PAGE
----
HALIFAX — Jonathan Tyson sold two cars in two years. The first, a Volkswagen Golf, he advertised through online classifieds and sold privately.
"We had a number of people try to lowball us," he said, noting that one tire kicker even came for a test drive before offering substantially below the advertised price. "I had researched the value and had a good idea what it was worth so I just said, 'No thanks.'"
The Halifax resident eventually received a fair offer for about $500 below his asking price.
The second car he sold was a Mazda 3, and this time Tyson traded it into a dealership to put toward a new plug-in electric hybrid.
"The convenience of just handing the dealer the keys and the benefit of having the sales tax reduced on the new vehicle made the trade-in worth it," he said. "It was a much smoother process."
When it comes to selling a vehicle, experts say the choice between a private sale or trade-in depends on whether the seller is looking for maximum cash value or convenience.
There are multiple factors to consider, including the age, condition and value of the vehicle being sold, whether the seller intends to buy a new vehicle, how firm they are on price and how quickly they want a sale.
"It really comes down to the person," said Ryan Peterson, automotive services manager with CAA South Central Ontario. "There are different stressors when it comes to trading in a vehicle versus selling it privately."
Still, experts say there are general guidelines people should know before selling a vehicle — and it all starts with research.
While online car valuation calculators can offer sellers valuable insight, Peterson said getting an independent opinion will help get top dollar for a vehicle.
"Before you try selling the car, take it to a trusted repair facility to find out what, if anything, is wrong and the cost of fixing it," he said. "It will give you a better idea of a fair price."
Whether a seller should actually pay to have repair or maintenance work done depends on who's buying, experts say.
"If the vehicle needs a lot of cosmetic work, it will spook private buyers," said George Iny, director of the Automobile Protection Association. "Many won't touch it at all, and others will want to pay a lot less. And if you're selling privately and there's a light on the dash, forget it."
But if someone is trading in a vehicle to a dealer, Iny said to skip repair work.
"Dealers can do the work for half the price you would pay," he said. "You would never recover what you’d pay for those repairs."
Experts say whether a vehicle is being sold privately or to a dealer, it helps to have all the vehicle service records ready and to have the vehicle detailed.
"If you can show some kind of service history, it will help both with a private buyer and a dealer," Iny said.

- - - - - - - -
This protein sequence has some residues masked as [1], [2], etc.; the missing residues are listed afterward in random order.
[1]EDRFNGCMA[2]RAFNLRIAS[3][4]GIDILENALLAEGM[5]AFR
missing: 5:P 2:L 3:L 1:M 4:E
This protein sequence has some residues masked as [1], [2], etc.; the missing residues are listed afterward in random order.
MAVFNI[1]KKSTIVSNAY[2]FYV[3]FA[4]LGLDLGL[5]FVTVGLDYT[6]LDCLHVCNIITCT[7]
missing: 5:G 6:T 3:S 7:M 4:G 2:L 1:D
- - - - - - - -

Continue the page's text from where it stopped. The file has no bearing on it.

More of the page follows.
Meanwhile, when it comes to getting the best value for your car, experts agree that you typically geta higher price selling it privately.
"But the work is all on you," said James Hancock, director of business development for Canadian Black Book, an automotive data analytics company.
"You have to get your car ready for sale, advertise it, market it, recondition your car and then set up all the test drives, and there's some liability with that."
While sellers may get less money from a dealer, it’s more convenient, he said.
"The onus is really on the buying dealership to recondition and certify the car, market it and take on the liability," Hancock said.
Trading in a vehicle is typically faster than a private sale.
"You walk into the dealership, you drop off the keys, they do all paperwork and you walk out a few minutes later with a shiny new vehicle," CAA's Peterson said.
There’s also a tax benefit associated with a trade-in if the seller plans on buying another car.
The dealer provides the seller with an allowance on the price of a new vehicle based on the value of the trade-in, Hancock said.
"It reduces the pre-tax value of the new car, so you only pay the sales tax on the difference," he said.
In a province like Alberta, which only charges the five per cent federal Goods and Services Tax (GST), it may not make much of a difference.
But in the Atlantic provinces — where sales tax is the highest in the country at 15 per cent — trading in a vehicle worth $10,000 to buy a vehicle worth $40,000 would lower the purchase price to $30,000 and reduce the taxes owed to $4,500 from $6,000.
The bottom line for sellers is to consider what makes sense for them.
"The private sale market is still very much alive," Iny said. "But we find the general trend is toward trading your vehicle into dealerships."
Meanwhile, experts say now is a good time to sell, whether privately or to a dealer.
"Prices are at historical highs right now so you will have that benefit," Hancock said. "You will receive the maximum you're going to get."
But the flip side is that manufacturers are offering fewer incentives on new vehicles due to a shortage of semiconductors that’s causing lengthy wait times for new vehicles, he said
"So you will be paying a little bit more for a Rav 4 today than you would have in 2019."
This report by The Canadian Press was first published July 22, 2021.